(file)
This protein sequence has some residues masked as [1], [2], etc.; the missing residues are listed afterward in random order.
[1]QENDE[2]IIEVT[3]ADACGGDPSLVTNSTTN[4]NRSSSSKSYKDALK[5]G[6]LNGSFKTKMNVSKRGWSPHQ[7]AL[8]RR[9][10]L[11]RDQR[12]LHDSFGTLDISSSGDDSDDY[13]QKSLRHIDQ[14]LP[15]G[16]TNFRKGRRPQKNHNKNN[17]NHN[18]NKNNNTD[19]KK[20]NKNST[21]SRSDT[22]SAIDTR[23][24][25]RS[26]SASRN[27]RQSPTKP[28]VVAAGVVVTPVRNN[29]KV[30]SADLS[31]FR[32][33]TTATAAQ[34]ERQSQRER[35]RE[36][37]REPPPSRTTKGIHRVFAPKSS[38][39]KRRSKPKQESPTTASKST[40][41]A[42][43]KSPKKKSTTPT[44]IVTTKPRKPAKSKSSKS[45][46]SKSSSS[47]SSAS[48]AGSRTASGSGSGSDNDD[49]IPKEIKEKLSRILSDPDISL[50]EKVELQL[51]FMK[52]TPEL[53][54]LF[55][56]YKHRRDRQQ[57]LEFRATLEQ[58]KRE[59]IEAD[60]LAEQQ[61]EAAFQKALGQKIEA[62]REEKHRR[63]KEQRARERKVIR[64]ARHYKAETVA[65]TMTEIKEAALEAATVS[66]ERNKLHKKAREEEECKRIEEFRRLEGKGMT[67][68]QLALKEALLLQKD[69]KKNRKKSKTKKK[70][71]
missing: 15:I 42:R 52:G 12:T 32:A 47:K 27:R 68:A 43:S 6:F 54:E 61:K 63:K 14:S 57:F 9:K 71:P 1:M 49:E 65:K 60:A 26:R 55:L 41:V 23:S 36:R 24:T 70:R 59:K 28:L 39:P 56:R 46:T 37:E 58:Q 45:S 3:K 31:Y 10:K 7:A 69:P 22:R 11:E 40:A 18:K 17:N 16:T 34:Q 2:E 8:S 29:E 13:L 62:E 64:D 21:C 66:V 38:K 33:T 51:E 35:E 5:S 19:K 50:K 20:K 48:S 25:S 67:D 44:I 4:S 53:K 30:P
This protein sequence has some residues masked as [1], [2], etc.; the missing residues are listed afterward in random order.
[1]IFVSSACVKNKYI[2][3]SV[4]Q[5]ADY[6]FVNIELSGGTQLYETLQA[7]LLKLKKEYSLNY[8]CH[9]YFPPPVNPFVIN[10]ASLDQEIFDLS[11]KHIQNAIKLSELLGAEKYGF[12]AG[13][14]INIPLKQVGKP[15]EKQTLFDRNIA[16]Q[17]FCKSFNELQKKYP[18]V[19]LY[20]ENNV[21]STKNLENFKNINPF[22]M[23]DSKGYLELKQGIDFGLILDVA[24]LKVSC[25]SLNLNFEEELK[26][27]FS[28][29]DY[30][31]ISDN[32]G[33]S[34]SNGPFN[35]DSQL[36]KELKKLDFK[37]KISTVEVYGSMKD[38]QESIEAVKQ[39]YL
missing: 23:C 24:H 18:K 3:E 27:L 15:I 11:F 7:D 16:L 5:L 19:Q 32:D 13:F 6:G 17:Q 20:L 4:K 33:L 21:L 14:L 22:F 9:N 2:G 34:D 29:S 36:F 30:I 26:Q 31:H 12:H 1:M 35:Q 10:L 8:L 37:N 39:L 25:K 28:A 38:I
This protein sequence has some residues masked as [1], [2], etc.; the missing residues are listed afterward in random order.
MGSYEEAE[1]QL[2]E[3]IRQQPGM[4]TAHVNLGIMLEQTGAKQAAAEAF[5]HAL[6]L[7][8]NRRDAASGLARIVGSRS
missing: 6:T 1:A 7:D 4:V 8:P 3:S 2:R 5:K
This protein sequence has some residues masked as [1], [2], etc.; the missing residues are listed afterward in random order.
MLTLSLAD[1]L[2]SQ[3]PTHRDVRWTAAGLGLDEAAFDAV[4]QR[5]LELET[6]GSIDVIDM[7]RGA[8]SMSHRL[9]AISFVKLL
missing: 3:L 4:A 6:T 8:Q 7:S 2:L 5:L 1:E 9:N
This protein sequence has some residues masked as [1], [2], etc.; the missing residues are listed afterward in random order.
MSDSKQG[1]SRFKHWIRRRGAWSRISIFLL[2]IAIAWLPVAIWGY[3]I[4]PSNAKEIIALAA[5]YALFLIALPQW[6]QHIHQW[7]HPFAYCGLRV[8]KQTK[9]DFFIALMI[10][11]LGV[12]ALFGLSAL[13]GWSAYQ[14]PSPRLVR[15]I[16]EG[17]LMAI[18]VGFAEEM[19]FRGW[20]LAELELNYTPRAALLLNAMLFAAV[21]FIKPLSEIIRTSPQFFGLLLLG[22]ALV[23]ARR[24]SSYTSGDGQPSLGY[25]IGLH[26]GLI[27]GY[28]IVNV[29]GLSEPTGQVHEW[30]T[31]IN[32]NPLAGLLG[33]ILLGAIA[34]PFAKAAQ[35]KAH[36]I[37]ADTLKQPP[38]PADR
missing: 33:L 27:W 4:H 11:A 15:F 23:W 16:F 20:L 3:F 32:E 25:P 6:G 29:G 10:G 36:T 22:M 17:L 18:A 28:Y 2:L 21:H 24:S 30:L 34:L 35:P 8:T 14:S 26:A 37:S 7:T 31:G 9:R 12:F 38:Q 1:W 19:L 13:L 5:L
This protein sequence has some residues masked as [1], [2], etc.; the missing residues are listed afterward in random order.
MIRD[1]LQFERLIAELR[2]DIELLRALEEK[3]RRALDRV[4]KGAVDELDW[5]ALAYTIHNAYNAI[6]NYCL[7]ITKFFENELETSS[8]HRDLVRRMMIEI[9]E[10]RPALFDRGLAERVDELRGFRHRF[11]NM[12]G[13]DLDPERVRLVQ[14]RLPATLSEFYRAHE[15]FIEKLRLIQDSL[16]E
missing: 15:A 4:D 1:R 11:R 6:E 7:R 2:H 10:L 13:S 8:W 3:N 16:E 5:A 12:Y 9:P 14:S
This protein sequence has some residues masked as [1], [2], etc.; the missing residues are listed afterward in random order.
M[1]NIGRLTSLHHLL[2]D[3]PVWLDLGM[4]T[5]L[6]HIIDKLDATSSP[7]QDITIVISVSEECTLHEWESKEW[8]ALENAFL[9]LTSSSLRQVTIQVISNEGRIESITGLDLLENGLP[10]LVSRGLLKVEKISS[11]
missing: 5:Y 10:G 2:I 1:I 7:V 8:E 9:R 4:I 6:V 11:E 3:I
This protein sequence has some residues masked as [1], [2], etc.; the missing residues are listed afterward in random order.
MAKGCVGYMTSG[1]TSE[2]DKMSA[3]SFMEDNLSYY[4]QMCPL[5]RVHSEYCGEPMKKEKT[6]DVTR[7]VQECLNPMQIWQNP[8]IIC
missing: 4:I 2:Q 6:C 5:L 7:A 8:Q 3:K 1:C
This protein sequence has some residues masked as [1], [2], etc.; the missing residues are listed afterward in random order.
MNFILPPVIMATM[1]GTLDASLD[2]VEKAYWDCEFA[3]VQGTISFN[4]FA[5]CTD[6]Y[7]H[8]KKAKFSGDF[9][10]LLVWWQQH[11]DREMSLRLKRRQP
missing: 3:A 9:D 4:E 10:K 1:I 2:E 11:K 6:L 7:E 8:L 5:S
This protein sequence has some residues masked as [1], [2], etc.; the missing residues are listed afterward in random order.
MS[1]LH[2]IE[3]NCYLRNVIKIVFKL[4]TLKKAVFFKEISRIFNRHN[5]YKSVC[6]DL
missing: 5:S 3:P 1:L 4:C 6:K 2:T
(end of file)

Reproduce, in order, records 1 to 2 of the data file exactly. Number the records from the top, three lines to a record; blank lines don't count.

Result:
This protein sequence has some residues masked as [1], [2], etc.; the missing residues are listed afterward in random order.
[1]QENDE[2]IIEVT[3]ADACGGDPSLVTNSTTN[4]NRSSSSKSYKDALK[5]G[6]LNGSFKTKMNVSKRGWSPHQ[7]AL[8]RR[9][10]L[11]RDQR[12]LHDSFGTLDISSSGDDSDDY[13]QKSLRHIDQ[14]LP[15]G[16]TNFRKGRRPQKNHNKNN[17]NHN[18]NKNNNTD[19]KK[20]NKNST[21]SRSDT[22]SAIDTR[23][24][25]RS[26]SASRN[27]RQSPTKP[28]VVAAGVVVTPVRNN[29]KV[30]SADLS[31]FR[32][33]TTATAAQ[34]ERQSQRER[35]RE[36][37]REPPPSRTTKGIHRVFAPKSS[38][39]KRRSKPKQESPTTASKST[40][41]A[42][43]KSPKKKSTTPT[44]IVTTKPRKPAKSKSSKS[45][46]SKSSSS[47]SSAS[48]AGSRTASGSGSGSDNDD[49]IPKEIKEKLSRILSDPDISL[50]EKVELQL[51]FMK[52]TPEL[53][54]LF[55][56]YKHRRDRQQ[57]LEFRATLEQ[58]KRE[59]IEAD[60]LAEQQ[61]EAAFQKALGQKIEA[62]REEKHRR[63]KEQRARERKVIR[64]ARHYKAETVA[65]TMTEIKEAALEAATVS[66]ERNKLHKKAREEEECKRIEEFRRLEGKGMT[67][68]QLALKEALLLQKD[69]KKNRKKSKTKKK[70][71]
missing: 15:I 42:R 52:G 12:T 32:A 47:K 27:R 68:A 43:S 6:F 54:E 61:K 63:K 14:S 57:F 9:K 71:P 1:M 49:E 65:K 60:A 26:R 55:L 41:V 23:S 36:R 24:T 70:R 59:K 28:L 39:P 56:R 46:T 37:E 58:Q 45:S 3:K 31:Y 10:K 7:A 69:P 22:R 11:E 40:A 18:K 17:N 16:T 34:Q 2:E 8:S 29:E 13:L 62:E 64:D 21:C 66:V 38:K 33:T 51:E 35:E 5:S 19:K 50:K 20:K 48:S 25:S 67:D 44:I 4:S 53:K 30:P
This protein sequence has some residues masked as [1], [2], etc.; the missing residues are listed afterward in random order.
[1]IFVSSACVKNKYI[2][3]SV[4]Q[5]ADY[6]FVNIELSGGTQLYETLQA[7]LLKLKKEYSLNY[8]CH[9]YFPPPVNPFVIN[10]ASLDQEIFDLS[11]KHIQNAIKLSELLGAEKYGF[12]AG[13][14]INIPLKQVGKP[15]EKQTLFDRNIA[16]Q[17]FCKSFNELQKKYP[18]V[19]LY[20]ENNV[21]STKNLENFKNINPF[22]M[23]DSKGYLELKQGIDFGLILDVA[24]LKVSC[25]SLNLNFEEELK[26][27]FS[28][29]DY[30][31]ISDN[32]G[33]S[34]SNGPFN[35]DSQL[36]KELKKLDFK[37]KISTVEVYGSMKD[38]QESIEAVKQ[39]YL
missing: 23:C 24:H 18:K 3:E 27:L 15:I 11:F 7:D 16:L 5:L 19:Q 32:D 13:F 6:G 17:Q 20:L 4:K 33:L 21:L 14:L 22:F 9:N 2:G 34:D 29:S 36:F 30:I 26:Q 31:H 12:H 1:M 35:Q 10:L 8:L 37:N 39:L 25:K 28:A 38:I